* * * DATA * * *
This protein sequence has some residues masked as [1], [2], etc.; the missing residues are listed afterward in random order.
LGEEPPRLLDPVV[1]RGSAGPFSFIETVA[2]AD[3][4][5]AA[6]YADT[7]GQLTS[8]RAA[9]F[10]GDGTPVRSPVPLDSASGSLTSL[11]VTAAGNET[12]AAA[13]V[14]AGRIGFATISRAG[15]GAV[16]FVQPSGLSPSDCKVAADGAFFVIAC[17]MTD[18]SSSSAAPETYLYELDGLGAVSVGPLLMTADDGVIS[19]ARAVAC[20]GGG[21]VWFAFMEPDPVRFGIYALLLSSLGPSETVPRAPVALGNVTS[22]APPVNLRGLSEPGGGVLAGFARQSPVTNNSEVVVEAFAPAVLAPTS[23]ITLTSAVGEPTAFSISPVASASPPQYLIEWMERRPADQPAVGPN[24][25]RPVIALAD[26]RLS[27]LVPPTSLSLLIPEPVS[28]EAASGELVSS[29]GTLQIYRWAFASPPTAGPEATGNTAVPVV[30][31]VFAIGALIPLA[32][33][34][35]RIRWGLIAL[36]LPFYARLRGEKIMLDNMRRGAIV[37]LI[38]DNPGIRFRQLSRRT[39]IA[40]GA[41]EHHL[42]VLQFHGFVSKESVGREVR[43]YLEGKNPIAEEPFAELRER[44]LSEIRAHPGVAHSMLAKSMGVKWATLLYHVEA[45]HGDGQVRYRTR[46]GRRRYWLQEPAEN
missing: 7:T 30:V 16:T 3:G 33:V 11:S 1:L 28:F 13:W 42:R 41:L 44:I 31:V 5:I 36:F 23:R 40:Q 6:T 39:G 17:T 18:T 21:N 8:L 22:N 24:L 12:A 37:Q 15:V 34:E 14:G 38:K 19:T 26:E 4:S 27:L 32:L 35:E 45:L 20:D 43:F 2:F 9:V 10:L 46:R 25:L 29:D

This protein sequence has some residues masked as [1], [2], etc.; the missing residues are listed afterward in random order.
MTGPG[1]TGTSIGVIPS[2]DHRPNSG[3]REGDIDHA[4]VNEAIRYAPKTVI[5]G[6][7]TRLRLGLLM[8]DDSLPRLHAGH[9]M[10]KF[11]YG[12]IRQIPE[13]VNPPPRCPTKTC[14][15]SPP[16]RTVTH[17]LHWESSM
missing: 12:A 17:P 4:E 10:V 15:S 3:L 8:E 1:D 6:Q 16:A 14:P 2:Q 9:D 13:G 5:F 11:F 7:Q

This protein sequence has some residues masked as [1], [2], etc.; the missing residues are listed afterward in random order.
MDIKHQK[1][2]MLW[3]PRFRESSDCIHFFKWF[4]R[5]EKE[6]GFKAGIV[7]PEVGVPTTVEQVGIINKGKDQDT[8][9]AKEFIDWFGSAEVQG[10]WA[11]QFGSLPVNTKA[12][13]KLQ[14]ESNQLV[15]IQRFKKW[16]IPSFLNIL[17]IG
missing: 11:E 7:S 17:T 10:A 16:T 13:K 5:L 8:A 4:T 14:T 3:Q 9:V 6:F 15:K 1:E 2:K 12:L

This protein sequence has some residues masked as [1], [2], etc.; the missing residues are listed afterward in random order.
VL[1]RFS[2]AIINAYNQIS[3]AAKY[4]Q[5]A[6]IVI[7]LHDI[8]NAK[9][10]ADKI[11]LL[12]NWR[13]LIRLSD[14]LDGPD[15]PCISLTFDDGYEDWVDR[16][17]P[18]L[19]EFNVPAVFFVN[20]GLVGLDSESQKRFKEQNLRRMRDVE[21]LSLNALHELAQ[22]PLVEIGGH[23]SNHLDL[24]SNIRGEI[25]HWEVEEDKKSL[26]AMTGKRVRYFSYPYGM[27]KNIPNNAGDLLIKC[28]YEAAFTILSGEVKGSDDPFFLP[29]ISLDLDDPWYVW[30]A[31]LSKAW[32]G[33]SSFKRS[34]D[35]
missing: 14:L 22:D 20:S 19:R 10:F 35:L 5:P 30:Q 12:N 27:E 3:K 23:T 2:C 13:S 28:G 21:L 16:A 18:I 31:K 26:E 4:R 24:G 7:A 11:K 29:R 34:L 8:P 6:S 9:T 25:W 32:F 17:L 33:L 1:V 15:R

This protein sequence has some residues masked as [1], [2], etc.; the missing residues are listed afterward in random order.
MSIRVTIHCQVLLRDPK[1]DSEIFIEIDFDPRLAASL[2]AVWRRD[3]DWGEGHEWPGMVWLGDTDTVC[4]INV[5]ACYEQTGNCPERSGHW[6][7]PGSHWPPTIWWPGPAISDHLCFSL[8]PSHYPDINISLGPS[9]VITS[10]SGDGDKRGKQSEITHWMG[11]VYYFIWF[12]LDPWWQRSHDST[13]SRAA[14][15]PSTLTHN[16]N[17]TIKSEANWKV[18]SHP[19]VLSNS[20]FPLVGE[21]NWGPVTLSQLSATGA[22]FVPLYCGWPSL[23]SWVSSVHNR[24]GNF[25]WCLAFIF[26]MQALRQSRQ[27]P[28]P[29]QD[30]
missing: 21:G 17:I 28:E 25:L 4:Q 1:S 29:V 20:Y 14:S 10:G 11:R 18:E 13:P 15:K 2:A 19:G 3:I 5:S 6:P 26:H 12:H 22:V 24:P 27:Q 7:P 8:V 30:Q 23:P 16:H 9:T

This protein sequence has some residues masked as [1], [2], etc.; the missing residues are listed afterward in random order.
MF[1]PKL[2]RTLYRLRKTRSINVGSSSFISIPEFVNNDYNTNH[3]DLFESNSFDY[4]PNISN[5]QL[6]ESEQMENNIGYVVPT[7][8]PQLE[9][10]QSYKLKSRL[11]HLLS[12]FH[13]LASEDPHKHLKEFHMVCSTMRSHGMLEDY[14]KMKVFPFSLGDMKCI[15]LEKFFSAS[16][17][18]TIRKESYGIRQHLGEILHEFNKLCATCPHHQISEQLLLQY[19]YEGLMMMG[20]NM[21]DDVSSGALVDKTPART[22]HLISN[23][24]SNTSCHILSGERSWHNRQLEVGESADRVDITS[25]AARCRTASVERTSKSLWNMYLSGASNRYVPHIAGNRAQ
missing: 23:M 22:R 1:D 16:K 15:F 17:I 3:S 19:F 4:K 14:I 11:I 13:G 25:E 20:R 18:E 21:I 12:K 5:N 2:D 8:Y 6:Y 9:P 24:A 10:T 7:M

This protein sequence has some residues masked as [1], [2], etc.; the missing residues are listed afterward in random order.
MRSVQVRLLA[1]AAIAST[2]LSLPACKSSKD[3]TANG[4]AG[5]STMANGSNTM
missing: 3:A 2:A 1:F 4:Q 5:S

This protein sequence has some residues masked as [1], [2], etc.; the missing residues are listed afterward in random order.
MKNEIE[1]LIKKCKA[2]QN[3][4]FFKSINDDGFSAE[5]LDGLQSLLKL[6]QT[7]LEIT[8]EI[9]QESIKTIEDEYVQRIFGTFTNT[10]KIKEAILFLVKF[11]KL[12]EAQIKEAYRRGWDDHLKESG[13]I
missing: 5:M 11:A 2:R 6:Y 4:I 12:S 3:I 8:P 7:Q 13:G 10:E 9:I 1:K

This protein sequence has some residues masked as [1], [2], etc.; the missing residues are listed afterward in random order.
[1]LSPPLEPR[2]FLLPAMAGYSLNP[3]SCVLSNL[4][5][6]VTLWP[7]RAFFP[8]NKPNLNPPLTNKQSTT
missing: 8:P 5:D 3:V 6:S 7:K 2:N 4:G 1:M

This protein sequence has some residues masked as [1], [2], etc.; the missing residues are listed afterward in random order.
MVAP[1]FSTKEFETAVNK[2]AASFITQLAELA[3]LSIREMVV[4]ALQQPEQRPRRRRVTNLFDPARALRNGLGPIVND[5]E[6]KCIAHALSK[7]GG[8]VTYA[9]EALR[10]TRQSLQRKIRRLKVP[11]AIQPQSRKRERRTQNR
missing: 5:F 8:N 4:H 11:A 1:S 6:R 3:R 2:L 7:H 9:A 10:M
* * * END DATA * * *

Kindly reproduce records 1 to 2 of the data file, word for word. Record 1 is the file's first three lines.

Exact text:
This protein sequence has some residues masked as [1], [2], etc.; the missing residues are listed afterward in random order.
LGEEPPRLLDPVV[1]RGSAGPFSFIETVA[2]AD[3][4][5]AA[6]YADT[7]GQLTS[8]RAA[9]F[10]GDGTPVRSPVPLDSASGSLTSL[11]VTAAGNET[12]AAA[13]V[14]AGRIGFATISRAG[15]GAV[16]FVQPSGLSPSDCKVAADGAFFVIAC[17]MTD[18]SSSSAAPETYLYELDGLGAVSVGPLLMTADDGVIS[19]ARAVAC[20]GGG[21]VWFAFMEPDPVRFGIYALLLSSLGPSETVPRAPVALGNVTS[22]APPVNLRGLSEPGGGVLAGFARQSPVTNNSEVVVEAFAPAVLAPTS[23]ITLTSAVGEPTAFSISPVASASPPQYLIEWMERRPADQPAVGPN[24][25]RPVIALAD[26]RLS[27]LVPPTSLSLLIPEPVS[28]EAASGELVSS[29]GTLQIYRWAFASPPTAGPEATGNTAVPVV[30][31]VFAIGALIPLA[32][33][34][35]RIRWGLIAL[36]LPFYARLRGEKIMLDNMRRGAIV[37]LI[38]DNPGIRFRQLSRRT[39]IA[40]GA[41]EHHL[42]VLQFHGFVSKESVGREVR[43]YLEGKNPIAEEPFAELRER[44]LSEIRAHPGVAHSMLAKSMGVKWATLLYHVEA[45]HGDGQVRYRTR[46]GRRRYWLQEPAEN
missing: 7:T 30:V 16:T 3:G 33:V 11:S 1:L 28:F 13:W 42:R 41:L 44:I 31:V 5:I 36:F 23:R 40:Q 6:T 39:G 17:T 18:T 21:N 8:L 22:N 24:L 12:A 37:Q 15:V 34:E 14:G 38:K 19:T 26:E 4:S 27:L 32:L 35:E 45:L 20:D 43:F 2:F 9:V 10:L 46:R 25:L 29:D

This protein sequence has some residues masked as [1], [2], etc.; the missing residues are listed afterward in random order.
MTGPG[1]TGTSIGVIPS[2]DHRPNSG[3]REGDIDHA[4]VNEAIRYAPKTVI[5]G[6][7]TRLRLGLLM[8]DDSLPRLHAGH[9]M[10]KF[11]YG[12]IRQIPE[13]VNPPPRCPTKTC[14][15]SPP[16]RTVTH[17]LHWESSM
missing: 12:A 17:P 4:E 10:V 15:S 3:L 8:E 1:D 6:Q 16:A 14:P 2:Q 9:D 13:G 5:F 11:F 7:Q